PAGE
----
We live in truly remarkable times—times that your Bible prophesied long ago. Two general trends the Bible mention define our age as they define no other: “Many shall run to and fro [many shall travel here and there as never before], and knowledge shall increase” (Daniel 12:4, NKJV). One meaning of the Hebrew word translated “and … shall increase” (watirbeh) is “and … shall multiply”—and as the years go by, we see human knowledge multiplying at a faster and faster rate!
Has all this human knowledge—made available chiefly by the scientific method in one form or another—made the concept of God obsolete?
Some would have you think so. They must be disappointed in the fact that one-third (2,039 million) of the Earth’s inhabitants profess some form of Christianity. Another 22 percent (1,570 million and growing) follow the two major divisions and the smaller sects of Islam. Most of the rest follow at least some form of religious belief. Only 16 percent (1.1 billion) are “secular/nonreligious/agnostic/atheist,” and even half of that category describe themselves as “theistic but nonreligious” (Adherents.com). The relative few who claim that “God is dead” (or that God never existed) must wonder why the rest of the world “never got the memo” on the subject.
All the same, the higher one goes in academic and (in many places) political society, the more skepticism there is about God. Much of the professing Christian world in general is religious in name only. A large part of the skepticism arises because those who produce this world’s physical knowledge (which so thoroughly shapes our lives and thinking) mostly do so by what some have called “methodological naturalism.”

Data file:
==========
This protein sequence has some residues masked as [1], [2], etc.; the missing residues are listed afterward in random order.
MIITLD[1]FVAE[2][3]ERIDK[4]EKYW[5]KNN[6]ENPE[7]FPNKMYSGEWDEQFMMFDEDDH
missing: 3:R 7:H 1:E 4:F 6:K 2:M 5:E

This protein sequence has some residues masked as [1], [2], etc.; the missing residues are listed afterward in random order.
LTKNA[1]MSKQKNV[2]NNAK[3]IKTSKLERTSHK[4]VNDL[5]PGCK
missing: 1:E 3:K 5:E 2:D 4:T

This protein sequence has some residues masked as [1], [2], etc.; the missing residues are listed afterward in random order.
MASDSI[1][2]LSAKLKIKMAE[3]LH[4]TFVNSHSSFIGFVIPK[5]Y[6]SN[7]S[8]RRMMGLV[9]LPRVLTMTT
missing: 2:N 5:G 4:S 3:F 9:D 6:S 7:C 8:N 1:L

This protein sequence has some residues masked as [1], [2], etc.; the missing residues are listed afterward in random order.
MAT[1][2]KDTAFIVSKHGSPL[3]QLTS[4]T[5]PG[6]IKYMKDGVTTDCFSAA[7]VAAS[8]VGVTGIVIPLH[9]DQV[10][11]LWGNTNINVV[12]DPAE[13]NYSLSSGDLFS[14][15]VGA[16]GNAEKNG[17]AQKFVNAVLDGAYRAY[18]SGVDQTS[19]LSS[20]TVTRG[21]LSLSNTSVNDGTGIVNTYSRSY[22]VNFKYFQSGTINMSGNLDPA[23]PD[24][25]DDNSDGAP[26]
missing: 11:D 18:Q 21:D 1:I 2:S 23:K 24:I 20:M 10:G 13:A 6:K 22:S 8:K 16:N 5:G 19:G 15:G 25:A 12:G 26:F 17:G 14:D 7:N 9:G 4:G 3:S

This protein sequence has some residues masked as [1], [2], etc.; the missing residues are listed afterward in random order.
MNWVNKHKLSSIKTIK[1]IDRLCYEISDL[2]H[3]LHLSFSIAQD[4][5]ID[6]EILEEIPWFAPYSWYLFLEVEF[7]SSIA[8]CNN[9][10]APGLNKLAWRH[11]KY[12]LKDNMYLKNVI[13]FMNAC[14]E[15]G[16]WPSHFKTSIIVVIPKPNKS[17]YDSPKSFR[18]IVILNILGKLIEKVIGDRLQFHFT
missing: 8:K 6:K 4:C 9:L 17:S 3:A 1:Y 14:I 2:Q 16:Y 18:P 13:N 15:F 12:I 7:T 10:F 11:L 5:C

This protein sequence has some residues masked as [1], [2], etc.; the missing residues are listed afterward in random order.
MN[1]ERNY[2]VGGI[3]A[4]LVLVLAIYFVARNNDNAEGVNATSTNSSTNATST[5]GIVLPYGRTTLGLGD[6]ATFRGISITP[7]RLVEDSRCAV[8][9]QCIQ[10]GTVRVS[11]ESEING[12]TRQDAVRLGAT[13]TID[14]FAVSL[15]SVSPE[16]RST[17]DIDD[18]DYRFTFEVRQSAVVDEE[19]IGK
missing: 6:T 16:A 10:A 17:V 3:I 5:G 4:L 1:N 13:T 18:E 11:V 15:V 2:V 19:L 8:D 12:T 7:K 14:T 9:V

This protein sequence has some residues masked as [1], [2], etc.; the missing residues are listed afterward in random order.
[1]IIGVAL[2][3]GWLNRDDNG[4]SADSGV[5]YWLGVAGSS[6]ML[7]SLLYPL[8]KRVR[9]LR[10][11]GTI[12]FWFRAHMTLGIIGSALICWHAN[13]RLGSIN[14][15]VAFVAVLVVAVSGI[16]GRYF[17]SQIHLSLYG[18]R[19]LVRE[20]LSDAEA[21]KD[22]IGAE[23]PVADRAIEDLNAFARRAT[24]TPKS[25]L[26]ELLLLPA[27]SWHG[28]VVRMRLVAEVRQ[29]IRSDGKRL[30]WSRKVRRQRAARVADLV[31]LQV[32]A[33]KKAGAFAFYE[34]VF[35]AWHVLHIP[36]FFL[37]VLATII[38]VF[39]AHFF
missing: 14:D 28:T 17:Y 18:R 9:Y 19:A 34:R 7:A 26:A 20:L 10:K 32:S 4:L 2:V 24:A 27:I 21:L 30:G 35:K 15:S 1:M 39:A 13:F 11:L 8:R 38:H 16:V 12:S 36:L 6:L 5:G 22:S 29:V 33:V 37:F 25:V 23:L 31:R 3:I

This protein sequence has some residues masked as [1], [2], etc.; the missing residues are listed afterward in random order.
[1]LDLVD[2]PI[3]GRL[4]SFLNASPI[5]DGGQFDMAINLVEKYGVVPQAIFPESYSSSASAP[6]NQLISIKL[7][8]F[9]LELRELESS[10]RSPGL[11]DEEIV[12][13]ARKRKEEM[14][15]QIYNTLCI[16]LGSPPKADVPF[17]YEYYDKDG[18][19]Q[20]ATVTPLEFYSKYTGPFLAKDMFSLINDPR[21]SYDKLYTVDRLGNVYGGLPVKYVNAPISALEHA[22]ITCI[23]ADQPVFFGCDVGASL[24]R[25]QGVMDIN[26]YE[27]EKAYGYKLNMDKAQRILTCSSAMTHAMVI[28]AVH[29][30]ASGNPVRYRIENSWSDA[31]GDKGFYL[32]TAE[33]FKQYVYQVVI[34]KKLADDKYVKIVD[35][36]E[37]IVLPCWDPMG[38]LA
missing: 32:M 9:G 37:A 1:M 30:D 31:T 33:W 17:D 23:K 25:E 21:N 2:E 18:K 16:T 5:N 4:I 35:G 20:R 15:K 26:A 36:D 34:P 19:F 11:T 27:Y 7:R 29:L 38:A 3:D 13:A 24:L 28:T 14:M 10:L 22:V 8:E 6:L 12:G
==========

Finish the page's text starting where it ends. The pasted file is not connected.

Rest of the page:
This term refers to a philosophy that confuses the worthy discipline of natural science (which actually points to the existence of God: cf., Romans 1:18–21) with the combined belief systems of naturalism (nature is all that exists) and scientism (the scientific method—observation, experimentation and human reason used systematically—is the only path to truth).
Read that last sentence again and think about it. Natural science reveals many of the basic evidences for God’s existence (life demands a life-giver, law demands a lawgiver, information demands intelligence, and so on). Naturalism and scientism combined start with the often-repeated premise that we can’t trust what we observe on this basic level—that anything that seems to point to a Supreme Life-Giver, Lawgiver and Intelligence actually does not. Frankly, this is a not-so-subtle attempt at brainwashing both the practitioners and the students of “methodological naturalism.”
To help you see through the brainwashing, ask yourself these simple, yet deep questions. Where is the natural evidence that nature is all there is? Where is the scientific evidence that the scientific method alone can establish truth? By definition, there is no such evidence—and there can never be such evidence. Supernatural things cannot be discovered by natural means; that does not mean supernatural things do not exist. But what is invisible often may be known by the visible footprints it leaves behind.
God has left footprints all over His creation and in the pages of history—as well as in the pages of your Bible. You can learn about how to find them—order the free booklets The Bible: Fact or Fiction?, Prophecy Fulfilled: God’s Hand in World Affairs, and Revelation: The Mystery Unveiled. Do not let the willingly ignorant (cf., 2 Peter 3:1–7) dictate to you what you believe!